ONE in six Scots households are raiding their savings to pay for day-to-day living expenses as they struggle to cope with higher utility, food and fuel bills in the face of another year of frozen wage packets.
Almost half (49%) of people have admitted in a new poll to regularly delving into their savings last year, with one-third (36%) unable to put any money aside in 2012.
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Today's report lays bare the dire straits numerous Scots families are in, with many private-sector companies freezing pay for a fourth year in a row.
Last week, Chancellor George Osborne was put under more pressure over his austerity policies after the Office for National Statistics suggested the economy flatlined in 2012, with worse-than-expected output figures suggesting Britain is on course for a triple-dip recession.
The Bank of Scotland study follows energy price hikes of between 6% and 10%, soaring food bills, petrol price rises of 2.75p a litre over the past year and claims 40% of private-sector workers were given a freeze in their 2012 pay settlements.
In the public sector, 250,000 council workers are due to see their wages go up by just 1% in April, ending a two-year freeze.
Citizens Advice Scotland (CAS) said struggling consumers are often left with the choice of either using their savings or going into debt by putting their additional bills on credit cards. In some cases they have to resort to controversial payday loan firms offering high interest rates.
Chief executive Margaret Lynch said: "This report shows the grim reality of what life is like for Scotland's families in today's economy. Sadly, CAS advisers see these realities every day in the growing numbers of people who are coming to seek advice on financial problems.
"The economic equation is simple: basic living costs are going up all the time while household incomes are frozen, or falling. So people are struggling just to pay for the essentials in life – things like rent or mortgage, fuel and food.
"There's not much left to save. And indeed many people are having to use their savings to help them get by. Those who don't have significant savings are having to get into debt, or go without essentials like food and fuel altogether."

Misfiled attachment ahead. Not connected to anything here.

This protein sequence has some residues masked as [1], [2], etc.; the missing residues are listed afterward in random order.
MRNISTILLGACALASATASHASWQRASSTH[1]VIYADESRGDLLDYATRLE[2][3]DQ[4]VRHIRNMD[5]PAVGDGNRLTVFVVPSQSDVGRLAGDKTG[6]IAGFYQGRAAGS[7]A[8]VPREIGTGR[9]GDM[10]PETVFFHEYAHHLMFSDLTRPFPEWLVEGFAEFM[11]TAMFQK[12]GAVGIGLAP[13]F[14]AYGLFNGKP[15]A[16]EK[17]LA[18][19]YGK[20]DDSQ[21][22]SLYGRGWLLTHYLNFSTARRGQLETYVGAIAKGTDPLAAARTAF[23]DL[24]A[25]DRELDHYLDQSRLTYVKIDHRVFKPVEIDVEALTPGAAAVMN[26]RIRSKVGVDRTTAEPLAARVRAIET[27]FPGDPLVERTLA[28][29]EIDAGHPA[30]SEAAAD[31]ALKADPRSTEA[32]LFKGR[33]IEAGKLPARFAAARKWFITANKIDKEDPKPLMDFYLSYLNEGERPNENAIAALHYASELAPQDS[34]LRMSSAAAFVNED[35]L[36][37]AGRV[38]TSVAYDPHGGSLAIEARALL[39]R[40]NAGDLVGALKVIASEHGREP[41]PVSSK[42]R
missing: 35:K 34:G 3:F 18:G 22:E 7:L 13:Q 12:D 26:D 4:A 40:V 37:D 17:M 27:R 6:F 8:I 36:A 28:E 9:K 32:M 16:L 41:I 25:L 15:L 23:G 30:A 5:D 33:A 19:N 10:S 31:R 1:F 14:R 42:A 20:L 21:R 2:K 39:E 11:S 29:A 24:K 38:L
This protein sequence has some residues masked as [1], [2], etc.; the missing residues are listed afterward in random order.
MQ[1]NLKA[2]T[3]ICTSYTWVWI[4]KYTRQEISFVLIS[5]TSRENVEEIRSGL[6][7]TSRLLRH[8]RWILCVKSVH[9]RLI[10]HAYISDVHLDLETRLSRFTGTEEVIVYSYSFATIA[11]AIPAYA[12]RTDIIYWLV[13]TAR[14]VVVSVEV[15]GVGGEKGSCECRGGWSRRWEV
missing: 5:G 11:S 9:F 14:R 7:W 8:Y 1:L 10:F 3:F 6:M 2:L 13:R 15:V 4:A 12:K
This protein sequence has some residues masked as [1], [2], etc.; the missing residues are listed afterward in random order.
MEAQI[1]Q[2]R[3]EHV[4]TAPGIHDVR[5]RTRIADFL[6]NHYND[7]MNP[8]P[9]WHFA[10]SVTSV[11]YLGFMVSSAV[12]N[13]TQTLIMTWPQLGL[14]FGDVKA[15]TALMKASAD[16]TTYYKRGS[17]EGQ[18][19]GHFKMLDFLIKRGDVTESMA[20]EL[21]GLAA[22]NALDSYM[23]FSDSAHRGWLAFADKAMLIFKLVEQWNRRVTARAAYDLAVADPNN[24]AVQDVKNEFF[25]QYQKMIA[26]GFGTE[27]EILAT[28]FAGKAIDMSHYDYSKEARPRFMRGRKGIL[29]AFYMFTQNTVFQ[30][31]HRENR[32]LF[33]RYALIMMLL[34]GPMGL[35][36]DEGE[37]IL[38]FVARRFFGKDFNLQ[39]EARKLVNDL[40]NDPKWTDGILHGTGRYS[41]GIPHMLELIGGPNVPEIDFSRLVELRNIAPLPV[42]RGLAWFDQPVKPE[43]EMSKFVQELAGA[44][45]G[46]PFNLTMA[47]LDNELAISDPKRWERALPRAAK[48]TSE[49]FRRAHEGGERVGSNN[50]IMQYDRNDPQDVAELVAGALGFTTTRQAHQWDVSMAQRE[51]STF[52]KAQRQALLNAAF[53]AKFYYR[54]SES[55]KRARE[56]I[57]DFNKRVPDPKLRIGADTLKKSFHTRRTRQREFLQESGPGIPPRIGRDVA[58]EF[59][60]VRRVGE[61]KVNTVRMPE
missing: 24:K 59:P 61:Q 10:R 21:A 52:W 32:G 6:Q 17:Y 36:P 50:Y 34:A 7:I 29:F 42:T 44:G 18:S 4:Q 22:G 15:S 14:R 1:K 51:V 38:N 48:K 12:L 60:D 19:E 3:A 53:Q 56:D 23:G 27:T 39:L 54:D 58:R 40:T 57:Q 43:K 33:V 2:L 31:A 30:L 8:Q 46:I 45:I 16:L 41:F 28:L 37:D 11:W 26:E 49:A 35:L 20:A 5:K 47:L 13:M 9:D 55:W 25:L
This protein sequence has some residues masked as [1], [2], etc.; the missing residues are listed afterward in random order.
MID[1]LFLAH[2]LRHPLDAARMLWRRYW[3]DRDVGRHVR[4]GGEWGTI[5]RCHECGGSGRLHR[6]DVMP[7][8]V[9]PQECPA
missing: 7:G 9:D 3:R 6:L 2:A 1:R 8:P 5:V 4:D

According to the Bank of Scotland Savings Index, one in nine Scots (11%) are dipping into their savings on a monthly basis, while 15% access them every couple of months and 23% raid their account a couple of times a year.
The most common reason is to pay for a holiday, with more than one-quarter of savers (28%) admitting to this. Just more than one-fifth also access their saving accounts to cover unexpected costs, including emergency household repairs or car maintenance.
But 83% of Scots say they understand the importance of saving regularly, with 81% stating they try to save any spare money they have.
Andy Bickers, the bank's savings director, said: "The nation's wallets have been under much strain, so it is not surprising savings have moved down the priority list for many in Scotland. Although it is encouraging so many agree it is important to save, it is clear many Scots are struggling to do so in the current climate."
On average, consumers in Scotland believe the minimum they need to save for a rainy day is just less than the equivalent of 10 weeks of their household income.
The research shows the amount actually being saved is less than eight weeks' household income as people do not have enough spare cash to save what they would like.
It also reveals one-third of people believe they will have to reduce the amount they save or stop altogether in the year ahead, with just 15% claiming they will be able to save more.